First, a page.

First on the list, Eddie Alvarez. Brady claims that since he merely brawled with two highly-overrated fighters in Kawajiri and Hansen, he shouldn’t even be in the top 10 according to his list above. There is one reason why Alvarez is in the top ten. Not only did he prevail against tougher competition, but he also ran through Amade (outside the bubble, but a solid striker), Hansen (at least top 10), and Kawajiri (also top 10) in a matter of FOUR months. I can see, however, how he may be left off the list due to a differing opinion on Kawajiri and Hansen.

Hansen and Cavalcante are an odd drop from the top 10. The problem with Brady’s offense here is that he’s basing all his assumptions on the assumption that none of these guys belong in the top 10. Therefore, if any of them fought each other and won, it really doesn’t help them get back into his own personal top 10 list. That’s where Cavalcante and Hansen come in.

I won’t completely disagree that Hansen is ranked too high. He is, but Cavalcante is the most absurd argument I’ve heard. He’s currently ranked at #7, and yes, those are past bouts that are his reason for being ranked, but isn’t that the reason why ALL of these fighters are within the rankings. Most of the top ranked fighters have earned their spot, but most of the mid to low tier top 10 have past fights putting them in those places with a few up-and-comers in the mix.

Cavalcante still holds one of the most impressive lightweight destructions we’ve seen in the division in some time. He destroyed Rani Yahya and Caol Uno in ONE NIGHT, then turned around in 2007 and beat a veteran in Nam Phan in June, arguably top 5 at the time Vitor “Shaolin” Ribeiro, and on the bubble Andre Amade in the same night, then was putting it to Shinya Aoki before the illegal elbows. He then loses to arguably a top 3, but at least top 10 fighter. So, he’s now off the list?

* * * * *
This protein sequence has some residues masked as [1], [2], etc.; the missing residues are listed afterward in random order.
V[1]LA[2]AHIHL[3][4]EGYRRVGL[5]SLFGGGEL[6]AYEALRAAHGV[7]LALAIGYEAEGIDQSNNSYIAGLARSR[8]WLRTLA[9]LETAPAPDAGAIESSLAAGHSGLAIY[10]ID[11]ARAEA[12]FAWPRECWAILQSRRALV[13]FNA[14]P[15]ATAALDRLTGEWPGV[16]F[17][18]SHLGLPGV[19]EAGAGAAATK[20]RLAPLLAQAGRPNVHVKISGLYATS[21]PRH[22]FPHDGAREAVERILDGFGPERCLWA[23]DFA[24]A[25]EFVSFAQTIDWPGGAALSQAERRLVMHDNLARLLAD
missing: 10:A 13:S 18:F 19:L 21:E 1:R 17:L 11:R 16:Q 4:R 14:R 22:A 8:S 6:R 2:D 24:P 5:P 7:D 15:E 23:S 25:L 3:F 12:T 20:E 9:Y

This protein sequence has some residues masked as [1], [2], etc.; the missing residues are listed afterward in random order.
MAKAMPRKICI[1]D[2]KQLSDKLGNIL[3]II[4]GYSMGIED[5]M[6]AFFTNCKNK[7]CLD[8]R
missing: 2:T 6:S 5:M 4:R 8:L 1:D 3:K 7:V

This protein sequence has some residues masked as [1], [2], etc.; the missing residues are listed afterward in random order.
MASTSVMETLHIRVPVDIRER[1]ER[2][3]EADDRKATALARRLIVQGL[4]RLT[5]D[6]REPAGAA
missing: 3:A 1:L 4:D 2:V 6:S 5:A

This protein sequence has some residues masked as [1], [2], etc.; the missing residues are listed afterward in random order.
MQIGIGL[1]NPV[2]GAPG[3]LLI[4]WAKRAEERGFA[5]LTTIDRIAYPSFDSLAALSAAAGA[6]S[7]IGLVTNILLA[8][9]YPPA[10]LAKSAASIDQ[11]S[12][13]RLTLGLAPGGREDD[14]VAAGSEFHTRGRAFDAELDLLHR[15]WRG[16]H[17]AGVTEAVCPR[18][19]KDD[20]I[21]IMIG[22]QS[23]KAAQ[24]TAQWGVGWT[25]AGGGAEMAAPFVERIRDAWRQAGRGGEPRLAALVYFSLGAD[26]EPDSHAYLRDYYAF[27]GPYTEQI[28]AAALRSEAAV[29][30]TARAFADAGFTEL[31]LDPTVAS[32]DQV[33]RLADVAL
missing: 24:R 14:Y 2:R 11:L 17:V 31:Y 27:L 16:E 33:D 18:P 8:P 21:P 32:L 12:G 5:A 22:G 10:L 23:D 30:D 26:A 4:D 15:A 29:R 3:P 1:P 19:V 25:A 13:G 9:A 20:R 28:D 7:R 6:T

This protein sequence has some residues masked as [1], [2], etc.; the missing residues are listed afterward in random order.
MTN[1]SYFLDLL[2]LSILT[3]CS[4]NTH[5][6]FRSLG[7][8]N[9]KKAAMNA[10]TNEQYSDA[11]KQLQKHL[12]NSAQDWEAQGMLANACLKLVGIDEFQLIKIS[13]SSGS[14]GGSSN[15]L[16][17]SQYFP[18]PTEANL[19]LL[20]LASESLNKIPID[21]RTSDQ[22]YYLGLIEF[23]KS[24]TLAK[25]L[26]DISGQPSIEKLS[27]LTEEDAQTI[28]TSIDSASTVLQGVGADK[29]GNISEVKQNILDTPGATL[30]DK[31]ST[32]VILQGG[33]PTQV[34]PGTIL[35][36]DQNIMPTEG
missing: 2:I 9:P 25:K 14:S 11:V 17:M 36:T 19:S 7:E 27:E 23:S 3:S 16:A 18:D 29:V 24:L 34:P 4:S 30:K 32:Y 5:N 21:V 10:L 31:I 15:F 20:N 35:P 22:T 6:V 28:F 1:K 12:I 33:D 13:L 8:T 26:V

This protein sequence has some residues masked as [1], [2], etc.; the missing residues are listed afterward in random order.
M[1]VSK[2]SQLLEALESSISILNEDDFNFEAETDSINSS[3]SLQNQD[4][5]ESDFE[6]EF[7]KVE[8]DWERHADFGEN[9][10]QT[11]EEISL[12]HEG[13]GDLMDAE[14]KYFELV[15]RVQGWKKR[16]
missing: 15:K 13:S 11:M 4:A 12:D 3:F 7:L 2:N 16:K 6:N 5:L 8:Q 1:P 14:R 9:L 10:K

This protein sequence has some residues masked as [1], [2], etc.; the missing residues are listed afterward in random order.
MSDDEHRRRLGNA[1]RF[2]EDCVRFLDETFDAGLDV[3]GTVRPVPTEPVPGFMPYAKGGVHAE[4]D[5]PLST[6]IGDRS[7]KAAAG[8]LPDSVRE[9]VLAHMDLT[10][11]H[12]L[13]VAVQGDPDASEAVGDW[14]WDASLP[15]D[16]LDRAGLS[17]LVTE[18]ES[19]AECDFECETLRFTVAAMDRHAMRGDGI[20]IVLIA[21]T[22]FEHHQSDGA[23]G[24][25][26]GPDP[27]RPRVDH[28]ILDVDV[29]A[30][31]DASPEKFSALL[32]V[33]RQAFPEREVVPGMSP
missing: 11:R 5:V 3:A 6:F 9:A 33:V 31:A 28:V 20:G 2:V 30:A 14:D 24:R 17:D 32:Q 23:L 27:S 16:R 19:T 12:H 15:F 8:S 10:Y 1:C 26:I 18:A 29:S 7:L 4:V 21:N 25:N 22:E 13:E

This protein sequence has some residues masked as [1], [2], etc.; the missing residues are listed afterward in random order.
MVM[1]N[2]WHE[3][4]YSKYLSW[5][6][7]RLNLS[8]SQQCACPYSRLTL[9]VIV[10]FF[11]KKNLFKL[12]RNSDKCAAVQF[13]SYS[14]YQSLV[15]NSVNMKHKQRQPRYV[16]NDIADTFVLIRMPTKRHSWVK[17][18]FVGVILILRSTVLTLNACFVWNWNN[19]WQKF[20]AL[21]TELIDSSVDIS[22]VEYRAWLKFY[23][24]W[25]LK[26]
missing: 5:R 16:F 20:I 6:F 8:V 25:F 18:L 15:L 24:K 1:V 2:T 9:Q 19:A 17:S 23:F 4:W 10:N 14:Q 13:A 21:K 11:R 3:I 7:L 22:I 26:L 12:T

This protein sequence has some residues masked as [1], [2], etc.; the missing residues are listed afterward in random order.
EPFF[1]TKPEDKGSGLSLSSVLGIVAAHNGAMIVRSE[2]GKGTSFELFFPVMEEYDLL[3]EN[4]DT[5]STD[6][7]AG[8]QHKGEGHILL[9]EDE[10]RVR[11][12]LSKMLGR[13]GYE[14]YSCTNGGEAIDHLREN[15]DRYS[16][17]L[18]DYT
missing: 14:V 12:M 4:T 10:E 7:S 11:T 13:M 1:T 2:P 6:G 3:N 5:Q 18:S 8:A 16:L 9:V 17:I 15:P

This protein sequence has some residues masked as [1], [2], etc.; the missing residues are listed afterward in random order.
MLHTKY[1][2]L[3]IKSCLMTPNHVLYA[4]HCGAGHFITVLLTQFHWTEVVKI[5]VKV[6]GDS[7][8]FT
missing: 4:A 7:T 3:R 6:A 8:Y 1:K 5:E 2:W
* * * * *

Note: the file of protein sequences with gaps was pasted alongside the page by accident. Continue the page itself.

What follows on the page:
Past fights still hold water for at least a couple of years in the rankings. I don’t understand this view that rankings should change dramatically from month to month. I also don’t understand the pro-Zuffa sentiment to the Lightweight division.

Let’s take a look at Brady’s list:

1. B.J. Penn *justified*

2. Kenny Florian *at least top 5*

3. Sean Sherk *at least top 10*

4. Gray Maynard

– Who has Gray Maynard beat, Brady? That’s my question. If this is all about inactivity and opinion, how does Gray Maynard suddenly catapult to #4? Is Rich Clementi or a one-dimensional Frankie Edgar better than Eddie Alvarez, Shinya Aoki, Joachim Hansen, Gesias Cavalcante, Satoru Kitaoka, and Tatsuya Kawajiri? I would bet against Maynard in nearly ALL of those fights. In fact, I would push Ishida to beat Maynard, but it’d be close.

5. Frankie Edgar